One of the fastest growing industries outsourcing right now is Hospitals.
Good riddance! Too many of them and they're all horrible. Maybe they should have considered a career in the food industry like working over a steam table and wearing a hair net.
All my law degree got me was a six figure debt and a drinking problem.
Living here in the midwest, I can tell you that the top grads from state law schools are getting decent jobs. The bottom third without good contacts are having trouble, but they've always had trouble getting jobs in the legal field.
R9, wasn't what was "shocking" about the Weil layoffs was that given the firm's position, the associates being laid off were exactly those coveted law grads sought by most firms - top 20 schools, good GPA's, etc., and the firm had no reason for booting them besides declining PPP?
The hiring market in Big Law is still healthy (especially compared to the huge downturn in 2008), but I guess the Weil layoffs just underline that even when things are going relatively well, associates should be adjusting their expectations about job security.
Though really, I think most Big Law associates are pretty realistic about their shelf life and how expendable they are, since attrition rates have always been huge (and partnership chances have always been tiny). I think what's changing is that law firms are becoming a little less "genteel" in pushing them out - most top law firms used to quietly take associates aside and helped them transition to their next position over a couple of months, or blamed layoffs on the economic downturn rather than performance-related reasons, rather than having front page news that they're cutting people while times are good and anybody currently interviewing for lateral positions should be considered detritus. The Weil layoffs just seem a bit... "crass" in comparison.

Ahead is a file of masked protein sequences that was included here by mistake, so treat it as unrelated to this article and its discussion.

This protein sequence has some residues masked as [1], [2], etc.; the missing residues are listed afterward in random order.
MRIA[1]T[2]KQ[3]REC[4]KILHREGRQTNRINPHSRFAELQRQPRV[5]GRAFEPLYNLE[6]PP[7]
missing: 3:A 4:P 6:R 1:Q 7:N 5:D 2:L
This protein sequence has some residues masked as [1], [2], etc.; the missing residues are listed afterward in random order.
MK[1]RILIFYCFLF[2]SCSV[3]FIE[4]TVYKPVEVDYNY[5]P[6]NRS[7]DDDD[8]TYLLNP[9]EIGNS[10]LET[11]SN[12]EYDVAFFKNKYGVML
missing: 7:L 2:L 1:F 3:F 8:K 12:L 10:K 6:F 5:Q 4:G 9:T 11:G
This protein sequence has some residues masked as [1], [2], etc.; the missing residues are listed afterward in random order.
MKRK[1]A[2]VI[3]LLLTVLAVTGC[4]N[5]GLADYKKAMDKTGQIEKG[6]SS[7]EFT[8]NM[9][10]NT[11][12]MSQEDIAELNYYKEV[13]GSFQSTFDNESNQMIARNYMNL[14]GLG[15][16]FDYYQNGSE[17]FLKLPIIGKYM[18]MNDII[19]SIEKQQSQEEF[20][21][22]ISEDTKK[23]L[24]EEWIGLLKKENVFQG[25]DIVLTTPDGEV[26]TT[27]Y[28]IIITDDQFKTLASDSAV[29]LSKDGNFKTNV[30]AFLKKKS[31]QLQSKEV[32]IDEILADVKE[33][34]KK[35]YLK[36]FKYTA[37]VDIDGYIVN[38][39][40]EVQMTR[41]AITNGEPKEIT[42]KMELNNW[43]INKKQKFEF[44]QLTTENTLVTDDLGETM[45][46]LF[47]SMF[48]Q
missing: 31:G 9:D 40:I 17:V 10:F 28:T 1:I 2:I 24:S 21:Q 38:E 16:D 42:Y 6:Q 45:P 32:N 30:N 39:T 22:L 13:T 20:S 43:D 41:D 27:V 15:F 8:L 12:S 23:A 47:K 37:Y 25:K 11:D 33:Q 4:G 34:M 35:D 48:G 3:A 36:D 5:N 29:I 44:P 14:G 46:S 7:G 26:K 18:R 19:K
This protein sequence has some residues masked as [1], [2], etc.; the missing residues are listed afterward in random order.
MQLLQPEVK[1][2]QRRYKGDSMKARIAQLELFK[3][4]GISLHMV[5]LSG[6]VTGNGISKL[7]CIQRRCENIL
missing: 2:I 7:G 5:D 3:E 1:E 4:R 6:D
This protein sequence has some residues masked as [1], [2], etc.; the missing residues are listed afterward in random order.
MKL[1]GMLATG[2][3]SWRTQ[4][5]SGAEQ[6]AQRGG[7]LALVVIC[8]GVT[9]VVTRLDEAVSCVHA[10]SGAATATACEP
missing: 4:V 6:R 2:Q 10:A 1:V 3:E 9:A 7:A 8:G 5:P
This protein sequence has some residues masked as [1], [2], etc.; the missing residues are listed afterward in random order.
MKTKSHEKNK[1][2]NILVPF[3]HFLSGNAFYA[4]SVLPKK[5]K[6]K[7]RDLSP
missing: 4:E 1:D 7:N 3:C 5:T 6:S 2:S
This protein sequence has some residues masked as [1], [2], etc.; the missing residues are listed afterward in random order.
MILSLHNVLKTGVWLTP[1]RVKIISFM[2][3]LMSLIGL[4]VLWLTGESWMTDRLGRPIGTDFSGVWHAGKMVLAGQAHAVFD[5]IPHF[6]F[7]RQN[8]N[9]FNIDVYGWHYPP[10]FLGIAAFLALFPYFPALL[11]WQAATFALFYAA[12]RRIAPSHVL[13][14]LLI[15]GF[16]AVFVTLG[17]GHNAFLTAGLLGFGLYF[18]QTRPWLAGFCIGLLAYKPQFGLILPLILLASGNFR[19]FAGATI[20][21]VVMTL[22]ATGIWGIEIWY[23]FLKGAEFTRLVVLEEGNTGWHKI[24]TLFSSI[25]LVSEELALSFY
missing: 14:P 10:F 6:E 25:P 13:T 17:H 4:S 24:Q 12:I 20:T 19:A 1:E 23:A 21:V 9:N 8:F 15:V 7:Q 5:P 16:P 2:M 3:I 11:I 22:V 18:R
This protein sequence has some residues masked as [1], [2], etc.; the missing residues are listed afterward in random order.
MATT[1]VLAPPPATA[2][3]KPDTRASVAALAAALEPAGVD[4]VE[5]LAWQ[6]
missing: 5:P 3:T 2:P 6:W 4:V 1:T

Arguing about the ruthlessness of any Law firm, is like complaining, Great White sharks are not vegans.
Most Lawyers are trained Corporate Dobermans - defenders of the 1 percent. Lets hope they ALL turn against each other and kill each other off.
[quote]One of the fastest growing industries outsourcing right now is Hospitals.
To take things a bit off track, I just had some experience with this. My elderly mother developed cellulitis and an edema on her leg from a scrape she kept picking on. I wound up taking her to the ER where the performed an ultrasound to check for clots. The tech. was a contractor from Wisconsin (the hospital is in CA). I'm not sure what was going on there. The hospital was paying for Extended Stay America lodgings. I can't imagine it was saving much money by not hiring locals on regular staff.
I suppose popping down to housing court and helping some nearly-evicted tenants stay in their homes, for a reasonable fee, is out of the question.
Same for poping by federal court for some civil rights cases, or maybe intervening if you see someone being defamed online (where just having a lawyer would scare away the wrongdoers), etc.
I guess if all you want is to be overpaid by clients in the one percent, the job market sucks for you.
Cry me a fucking river. I'll toss an extra $1 in the g-string of the secretary you laid off.
This is just the tip of the iceberg, since nwe grads are being minted every year. Another wave will hit in September.
Younger people with advanced degrees are being asked to subsist without jobs or nest eggs, as they watch bloated pension and retirement checks go to peeople who are no longer contributing to the economy, where you have "dead weight" cashing in more each month than the younger people are earning for work.
Does that sound sustainable to you? Get ready for the uglistest class warfare in this country's history.
[quote]The hiring market in Big Law is still healthy (especially compared to the huge downturn in 2008), but I guess the Weil layoffs just underline that even when things are going relatively well, associates should be adjusting their expectations about job security.
I don't disagree in the least. That said, the fired Weil Gotshal associates will likely have new jobs within a month. It's the trickle-down effect that current (and future) law students should worry about: the fired BigLaw associates will be taking somewhat lower-rung jobs, thus pushing those who *would* have gotten those jobs further down the rung ... and so on.
My impression was that a lot of those jobs are really competitive, too, r17. I was looking at legal internship opportunities recently (not in corporate law), and I saw one that essentially said that they would consider resumes from students, but they'd really prefer to have a bar-admitted attorney for this unpaid internship, please. Has your experience been different? (Please chime in if it has been. I have no interest in corporate law and would love you forever if you told me that my job prospects were less sucky than my corporate law-gunning classmates.)